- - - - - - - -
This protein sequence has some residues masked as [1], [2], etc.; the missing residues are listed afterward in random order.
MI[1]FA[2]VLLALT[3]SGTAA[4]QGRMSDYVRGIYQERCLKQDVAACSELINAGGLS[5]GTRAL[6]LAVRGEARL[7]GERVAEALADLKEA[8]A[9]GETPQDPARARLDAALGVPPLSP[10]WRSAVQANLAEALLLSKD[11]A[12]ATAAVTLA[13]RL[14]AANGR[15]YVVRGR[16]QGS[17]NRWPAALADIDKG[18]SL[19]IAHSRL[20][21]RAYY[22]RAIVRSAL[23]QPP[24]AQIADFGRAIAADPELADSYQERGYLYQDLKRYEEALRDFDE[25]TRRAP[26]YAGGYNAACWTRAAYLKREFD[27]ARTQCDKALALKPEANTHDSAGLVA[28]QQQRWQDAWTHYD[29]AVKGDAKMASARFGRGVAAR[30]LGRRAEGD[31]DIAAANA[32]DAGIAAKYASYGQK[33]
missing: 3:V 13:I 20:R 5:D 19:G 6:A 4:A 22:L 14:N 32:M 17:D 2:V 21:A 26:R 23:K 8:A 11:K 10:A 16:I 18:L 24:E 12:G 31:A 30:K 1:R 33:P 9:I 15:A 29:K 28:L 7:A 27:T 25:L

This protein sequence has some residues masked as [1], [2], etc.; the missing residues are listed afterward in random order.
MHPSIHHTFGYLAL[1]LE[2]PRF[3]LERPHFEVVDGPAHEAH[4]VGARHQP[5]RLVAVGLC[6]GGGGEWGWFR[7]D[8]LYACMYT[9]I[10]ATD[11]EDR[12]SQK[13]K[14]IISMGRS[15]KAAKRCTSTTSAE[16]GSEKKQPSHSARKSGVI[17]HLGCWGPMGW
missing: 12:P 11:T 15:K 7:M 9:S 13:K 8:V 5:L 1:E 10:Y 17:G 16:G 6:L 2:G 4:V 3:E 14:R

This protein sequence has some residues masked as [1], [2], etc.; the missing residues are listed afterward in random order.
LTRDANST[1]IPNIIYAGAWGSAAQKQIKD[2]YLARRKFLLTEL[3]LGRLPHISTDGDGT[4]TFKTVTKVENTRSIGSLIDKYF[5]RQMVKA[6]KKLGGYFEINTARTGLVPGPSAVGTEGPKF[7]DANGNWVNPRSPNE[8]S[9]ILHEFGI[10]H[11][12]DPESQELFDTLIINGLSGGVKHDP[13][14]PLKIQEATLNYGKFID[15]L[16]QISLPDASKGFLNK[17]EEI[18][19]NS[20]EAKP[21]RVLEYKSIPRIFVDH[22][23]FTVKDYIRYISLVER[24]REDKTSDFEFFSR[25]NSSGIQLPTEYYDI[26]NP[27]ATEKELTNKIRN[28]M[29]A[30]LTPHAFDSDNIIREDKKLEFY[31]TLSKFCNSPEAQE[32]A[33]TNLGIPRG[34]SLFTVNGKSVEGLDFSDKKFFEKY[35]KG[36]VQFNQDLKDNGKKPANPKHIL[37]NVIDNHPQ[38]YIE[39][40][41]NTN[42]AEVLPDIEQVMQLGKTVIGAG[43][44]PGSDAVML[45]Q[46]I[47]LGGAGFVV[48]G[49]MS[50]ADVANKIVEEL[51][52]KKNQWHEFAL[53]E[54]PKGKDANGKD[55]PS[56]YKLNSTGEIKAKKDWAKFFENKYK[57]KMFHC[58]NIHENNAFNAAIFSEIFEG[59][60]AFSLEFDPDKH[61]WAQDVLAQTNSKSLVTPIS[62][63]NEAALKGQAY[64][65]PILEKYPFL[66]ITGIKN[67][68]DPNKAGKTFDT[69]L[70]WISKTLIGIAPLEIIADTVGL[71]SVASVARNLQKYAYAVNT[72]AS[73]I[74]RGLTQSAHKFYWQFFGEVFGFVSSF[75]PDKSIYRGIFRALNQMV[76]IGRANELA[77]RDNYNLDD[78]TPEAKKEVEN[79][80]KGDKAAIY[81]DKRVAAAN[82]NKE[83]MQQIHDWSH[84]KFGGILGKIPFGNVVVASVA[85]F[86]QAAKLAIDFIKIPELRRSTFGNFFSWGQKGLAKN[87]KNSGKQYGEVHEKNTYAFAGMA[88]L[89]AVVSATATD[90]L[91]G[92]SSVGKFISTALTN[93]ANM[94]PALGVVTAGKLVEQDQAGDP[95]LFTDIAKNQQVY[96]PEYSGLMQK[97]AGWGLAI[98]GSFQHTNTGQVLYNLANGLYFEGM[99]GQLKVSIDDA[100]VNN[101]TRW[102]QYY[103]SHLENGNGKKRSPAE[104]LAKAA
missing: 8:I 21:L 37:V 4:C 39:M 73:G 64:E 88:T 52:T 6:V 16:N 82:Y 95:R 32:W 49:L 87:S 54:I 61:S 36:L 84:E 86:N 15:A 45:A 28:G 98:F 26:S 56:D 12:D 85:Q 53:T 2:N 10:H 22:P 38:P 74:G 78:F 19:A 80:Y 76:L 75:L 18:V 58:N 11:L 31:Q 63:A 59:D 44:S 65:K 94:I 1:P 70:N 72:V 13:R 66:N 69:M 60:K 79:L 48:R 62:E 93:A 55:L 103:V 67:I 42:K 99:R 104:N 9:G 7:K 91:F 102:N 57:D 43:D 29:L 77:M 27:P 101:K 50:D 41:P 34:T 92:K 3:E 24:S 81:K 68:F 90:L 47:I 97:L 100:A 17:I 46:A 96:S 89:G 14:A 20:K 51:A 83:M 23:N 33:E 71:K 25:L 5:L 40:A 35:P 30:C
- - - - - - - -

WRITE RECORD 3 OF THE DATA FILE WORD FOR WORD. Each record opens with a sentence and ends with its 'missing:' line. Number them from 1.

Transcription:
This protein sequence has some residues masked as [1], [2], etc.; the missing residues are listed afterward in random order.
LTRDANST[1]IPNIIYAGAWGSAAQKQIKD[2]YLARRKFLLTEL[3]LGRLPHISTDGDGT[4]TFKTVTKVENTRSIGSLIDKYF[5]RQMVKA[6]KKLGGYFEINTARTGLVPGPSAVGTEGPKF[7]DANGNWVNPRSPNE[8]S[9]ILHEFGI[10]H[11][12]DPESQELFDTLIINGLSGGVKHDP[13][14]PLKIQEATLNYGKFID[15]L[16]QISLPDASKGFLNK[17]EEI[18][19]NS[20]EAKP[21]RVLEYKSIPRIFVDH[22][23]FTVKDYIRYISLVER[24]REDKTSDFEFFSR[25]NSSGIQLPTEYYDI[26]NP[27]ATEKELTNKIRN[28]M[29]A[30]LTPHAFDSDNIIREDKKLEFY[31]TLSKFCNSPEAQE[32]A[33]TNLGIPRG[34]SLFTVNGKSVEGLDFSDKKFFEKY[35]KG[36]VQFNQDLKDNGKKPANPKHIL[37]NVIDNHPQ[38]YIE[39][40][41]NTN[42]AEVLPDIEQVMQLGKTVIGAG[43][44]PGSDAVML[45]Q[46]I[47]LGGAGFVV[48]G[49]MS[50]ADVANKIVEEL[51][52]KKNQWHEFAL[53]E[54]PKGKDANGKD[55]PS[56]YKLNSTGEIKAKKDWAKFFENKYK[57]KMFHC[58]NIHENNAFNAAIFSEIFEG[59][60]AFSLEFDPDKH[61]WAQDVLAQTNSKSLVTPIS[62][63]NEAALKGQAY[64][65]PILEKYPFL[66]ITGIKN[67][68]DPNKAGKTFDT[69]L[70]WISKTLIGIAPLEIIADTVGL[71]SVASVARNLQKYAYAVNT[72]AS[73]I[74]RGLTQSAHKFYWQFFGEVFGFVSSF[75]PDKSIYRGIFRALNQMV[76]IGRANELA[77]RDNYNLDD[78]TPEAKKEVEN[79][80]KGDKAAIY[81]DKRVAAAN[82]NKE[83]MQQIHDWSH[84]KFGGILGKIPFGNVVVASVA[85]F[86]QAAKLAIDFIKIPELRRSTFGNFFSWGQKGLAKN[87]KNSGKQYGEVHEKNTYAFAGMA[88]L[89]AVVSATATD[90]L[91]G[92]SSVGKFISTALTN[93]ANM[94]PALGVVTAGKLVEQDQAGDP[95]LFTDIAKNQQVY[96]PEYSGLMQK[97]AGWGLAI[98]GSFQHTNTGQVLYNLANGLYFEGM[99]GQLKVSIDDA[100]VNN[101]TRW[102]QYY[103]SHLENGNGKKRSPAE[104]LAKAA
missing: 8:I 21:L 37:V 4:C 39:M 73:G 64:E 88:T 52:T 6:V 16:N 82:Y 95:R 32:W 49:L 87:S 54:I 61:S 36:L 84:E 86:N 15:A 45:A 28:G 98:F 26:S 56:D 12:D 85:Q 53:T 2:N 10:H 22:P 38:P 74:G 78:F 19:A 80:Y 76:L 75:L 18:V 58:N 11:L 31:Q 63:A 59:D 44:S 65:K 94:I 1:P 70:N 72:V 13:R 66:N 69:M 60:K 79:L 48:R 62:E 93:A 55:L 103:V 67:I 42:K 99:R 104:N 9:G 7:K 91:F 102:N 57:D 43:D 29:L 77:M 27:P 101:K 50:D 41:P 34:T 92:K 3:E 24:S 81:K 68:F 90:L 47:I 97:L 100:A 17:I 46:A 96:S 89:G 14:A 20:K 51:A 83:M 23:N 33:E 71:K 25:L 5:L 40:A 35:P 30:C